Think Of Me

My name is Dennis Majors. I’m 37 years old. I’m unemployed and don’t have any real friends or family. No one to miss me. That’s why I need you.

I’ve been…going somewhere. But also nowhere. I wake up and I’m in my apartment, but it’s not my apartment. None of this makes sense, I know, but it’s hard to explain. The best way I can describe it is that it feels off. Like when you’re looking at one of those pictures that seems fine at first, but you realize there’s stuff wrong with it the longer you stare. I noticed the photos first. I keep a few in my living room. I’m in one or two of them. Or I was. When I’m in this other apartment that looks just like mine, I’m not in those photos. I don’t have a reflection, either. I barely remember my own name.

It’s like I don’t exist.

It’s been happening more and more frequently lately.

Let me backup. Maybe that’ll help you understand. Maybe not. I lost my job about six months ago. After I was laid off from the plant, I stopped going out. I don’t like going out. I don’t like people. Without a job, there was no point. I can just order pretty much whatever I need online. I was getting unemployment and I have all my bills set to autopay so I don’t have to worry about it. No one called to check in on me, no one dropped by.

Basically, I’d managed to avoid just about all contact with the outside world.

I thought it was fine. I’ve never minded being alone. Sometimes, most of the time, it’s preferable. Others cause a lot of grief. After so long and so much of it, I was happy to be by myself. Well, “happy”. It was as close to the word as I could get, I think. I was still alive, at any rate.

And then I started waking up in that other place.

The one that’s mine, but not. Where I don’t have pictures or a reflection. The TV and radio are static. Sometimes I think I can hear something. It’s not quite a voice, but it’s close to one. I don’t know what it’s trying to say.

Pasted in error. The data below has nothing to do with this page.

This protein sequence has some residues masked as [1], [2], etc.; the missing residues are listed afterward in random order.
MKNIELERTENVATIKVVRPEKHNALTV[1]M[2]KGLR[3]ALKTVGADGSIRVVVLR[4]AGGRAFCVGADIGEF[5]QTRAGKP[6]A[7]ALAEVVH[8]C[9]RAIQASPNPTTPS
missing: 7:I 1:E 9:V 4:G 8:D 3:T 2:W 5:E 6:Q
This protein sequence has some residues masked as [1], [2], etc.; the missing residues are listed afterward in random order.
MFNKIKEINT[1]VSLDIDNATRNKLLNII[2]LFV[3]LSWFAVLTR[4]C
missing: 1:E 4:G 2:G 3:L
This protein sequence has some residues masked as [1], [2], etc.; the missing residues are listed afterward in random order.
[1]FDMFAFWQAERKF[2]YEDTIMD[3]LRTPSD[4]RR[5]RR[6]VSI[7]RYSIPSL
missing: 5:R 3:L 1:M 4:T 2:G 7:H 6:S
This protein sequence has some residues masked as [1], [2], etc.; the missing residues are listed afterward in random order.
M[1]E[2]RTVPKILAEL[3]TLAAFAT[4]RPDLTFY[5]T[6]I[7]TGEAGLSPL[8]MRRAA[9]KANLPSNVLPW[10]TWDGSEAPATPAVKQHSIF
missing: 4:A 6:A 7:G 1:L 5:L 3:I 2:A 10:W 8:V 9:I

The first time I realized something was off, I went to a few doors on my floor and knocked. No answer. The entire building felt silent. Oppressive and muted, like a giant blanket had been dropped over it. Usually I could hear cars and stuff from the street below, but not then. I didn’t have the guts to go outside that time. Or the next. Or the next. I stayed in my apartment, trying to fall back asleep so I could wake up in my real apartment.

I’d never know which version I’d find myself in.

How do you tell people something like that without sounding like a lunatic? On welfare, a recluse, thinks his apartment suddenly changes while he sleeps. It’s the perfect combo to point to absolute nutcase. Maybe I am, but I don’t feel crazy. Does anyone? So I endured it.

While it was sporadic to start, the longer I stayed alone in the real world (I don’t know how else to differentiate between them), the more frequent it became. I finally found the courage to leave my floor, but still didn’t find anyone, so I went outside. It was overcast out there. It always is. And the quiet doesn’t change. Cities aren’t meant to be empty. I still recognized the storefronts and the familiar cars parked in the same spots they always used. But the doors don’t open. And there are no people.

At least, not many of them.

I’ve only found a handful when I’m there, and only a couple of them still qualify as “people”. This place does something to them. To us. There’s a lady who is always standing on the corner of Park and 7th. I avoid her if I can. She’s got this…mummified look. No meat to her, just leathery skin and bone. Almost all of her hair has fallen out. She moans a lot, like she’s hurting. I’ve never heard her speak. She just stands there, clinging to this road sign. Moaning.